One Fred Brown committed perhaps the biggest gaffe in NCAA
tournament history, making an errant pass to North Carolina's
James Worthy with :08 left in the 1982 championship game and his
Georgetown team down by one point. The other Fred Brown was one
of the best players in Seattle SuperSonics history, retiring as
the franchise's alltime leader in games (963), points (14,108),
field goals (6,006) and steals (1,149). The two have never
crossed paths, but each is often mistaken for the other.
Georgetown's Brown still lives in the Washington, D.C., area,
where he runs a real estate company that buys and renovates
residential and commercial properties, primarily in D.C. and
upper Manhattan, then resells them. "The thing most people say
is, 'I lost a lot of money on that game,'" says Brown, 43,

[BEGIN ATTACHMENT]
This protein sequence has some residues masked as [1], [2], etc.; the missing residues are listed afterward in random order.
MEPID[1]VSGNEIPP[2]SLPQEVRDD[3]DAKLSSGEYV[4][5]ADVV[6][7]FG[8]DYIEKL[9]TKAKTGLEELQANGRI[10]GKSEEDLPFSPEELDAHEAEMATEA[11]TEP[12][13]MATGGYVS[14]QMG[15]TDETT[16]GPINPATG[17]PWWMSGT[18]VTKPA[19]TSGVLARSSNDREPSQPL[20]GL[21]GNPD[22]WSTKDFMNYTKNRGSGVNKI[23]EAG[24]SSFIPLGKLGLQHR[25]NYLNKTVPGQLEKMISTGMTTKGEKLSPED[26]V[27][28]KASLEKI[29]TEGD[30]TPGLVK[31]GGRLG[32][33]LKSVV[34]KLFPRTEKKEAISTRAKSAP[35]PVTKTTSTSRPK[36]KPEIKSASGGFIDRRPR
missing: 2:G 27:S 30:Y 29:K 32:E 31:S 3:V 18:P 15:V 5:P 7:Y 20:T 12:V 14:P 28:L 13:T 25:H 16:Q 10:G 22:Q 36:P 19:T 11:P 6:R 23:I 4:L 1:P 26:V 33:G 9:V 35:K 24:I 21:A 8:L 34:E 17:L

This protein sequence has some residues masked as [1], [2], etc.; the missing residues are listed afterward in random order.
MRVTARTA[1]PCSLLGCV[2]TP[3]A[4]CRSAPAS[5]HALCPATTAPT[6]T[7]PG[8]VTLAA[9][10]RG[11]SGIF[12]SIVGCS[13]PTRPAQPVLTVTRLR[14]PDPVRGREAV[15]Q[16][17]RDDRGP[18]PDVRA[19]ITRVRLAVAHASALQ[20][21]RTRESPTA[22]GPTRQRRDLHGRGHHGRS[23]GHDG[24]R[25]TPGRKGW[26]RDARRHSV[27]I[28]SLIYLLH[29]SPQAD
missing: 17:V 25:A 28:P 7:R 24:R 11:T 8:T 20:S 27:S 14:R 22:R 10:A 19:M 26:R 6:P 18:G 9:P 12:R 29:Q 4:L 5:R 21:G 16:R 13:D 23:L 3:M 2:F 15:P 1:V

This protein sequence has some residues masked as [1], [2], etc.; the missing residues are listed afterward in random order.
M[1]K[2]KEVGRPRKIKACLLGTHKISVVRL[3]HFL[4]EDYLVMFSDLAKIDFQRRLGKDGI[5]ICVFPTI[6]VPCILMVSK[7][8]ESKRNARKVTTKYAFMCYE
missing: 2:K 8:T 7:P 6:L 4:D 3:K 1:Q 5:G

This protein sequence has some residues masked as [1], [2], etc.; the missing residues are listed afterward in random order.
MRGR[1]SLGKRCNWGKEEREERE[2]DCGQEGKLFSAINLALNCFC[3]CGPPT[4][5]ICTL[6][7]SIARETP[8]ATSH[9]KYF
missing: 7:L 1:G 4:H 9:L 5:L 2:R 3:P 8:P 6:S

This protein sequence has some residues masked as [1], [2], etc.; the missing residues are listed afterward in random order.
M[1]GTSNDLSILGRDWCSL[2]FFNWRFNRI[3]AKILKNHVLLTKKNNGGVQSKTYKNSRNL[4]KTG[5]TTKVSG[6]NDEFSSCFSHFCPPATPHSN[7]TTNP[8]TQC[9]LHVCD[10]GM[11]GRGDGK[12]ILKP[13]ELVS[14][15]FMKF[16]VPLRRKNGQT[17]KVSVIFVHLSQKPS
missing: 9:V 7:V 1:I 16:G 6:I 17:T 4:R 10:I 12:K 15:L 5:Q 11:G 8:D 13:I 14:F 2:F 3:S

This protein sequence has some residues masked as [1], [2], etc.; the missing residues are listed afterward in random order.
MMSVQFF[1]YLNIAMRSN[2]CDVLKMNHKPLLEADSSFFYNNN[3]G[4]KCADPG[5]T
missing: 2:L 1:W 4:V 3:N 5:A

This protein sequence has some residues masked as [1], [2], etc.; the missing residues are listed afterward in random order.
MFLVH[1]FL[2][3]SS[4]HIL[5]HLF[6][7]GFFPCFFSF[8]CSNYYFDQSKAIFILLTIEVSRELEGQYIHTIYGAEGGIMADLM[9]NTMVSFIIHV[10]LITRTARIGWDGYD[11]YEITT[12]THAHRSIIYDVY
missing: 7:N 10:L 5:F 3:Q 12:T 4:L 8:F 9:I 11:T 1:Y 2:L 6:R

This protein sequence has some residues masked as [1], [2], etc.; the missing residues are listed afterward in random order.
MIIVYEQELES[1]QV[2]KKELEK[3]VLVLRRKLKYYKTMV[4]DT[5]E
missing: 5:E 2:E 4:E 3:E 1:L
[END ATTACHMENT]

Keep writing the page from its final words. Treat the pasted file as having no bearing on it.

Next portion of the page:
married and the father of four, "and I tell them, 'Well, you
shouldn't have been gambling.'"
The Sonics' Brown retired in 1984 and remained in Seattle, where
he is a senior vice president for Bank of America. One of his
colleagues enjoys getting in the same dig at the company picnic
every summer. "He tells anyone who will listen that I passed the
ball to James Worthy in the final," chuckles Downtown Freddie
Brown, 56 and married with three grown sons, "and I say, 'No, no,
no, that wasn't me.'"
COLOR PHOTO: CHRIS USHER/APIX URBAN RENEWAL Hoops got this Fred out of the inner city; realestate got him back into it.
B/W PHOTO: MANNY MILLAN; RICH FRISHMAN URBAN RENEWAL Hoops got this Fred out of the inner city; real estate got him back into it.
COLOR PHOTO: RICHARD MACKSON BANK ON IT Downtown was named for his long but deadly jump shots.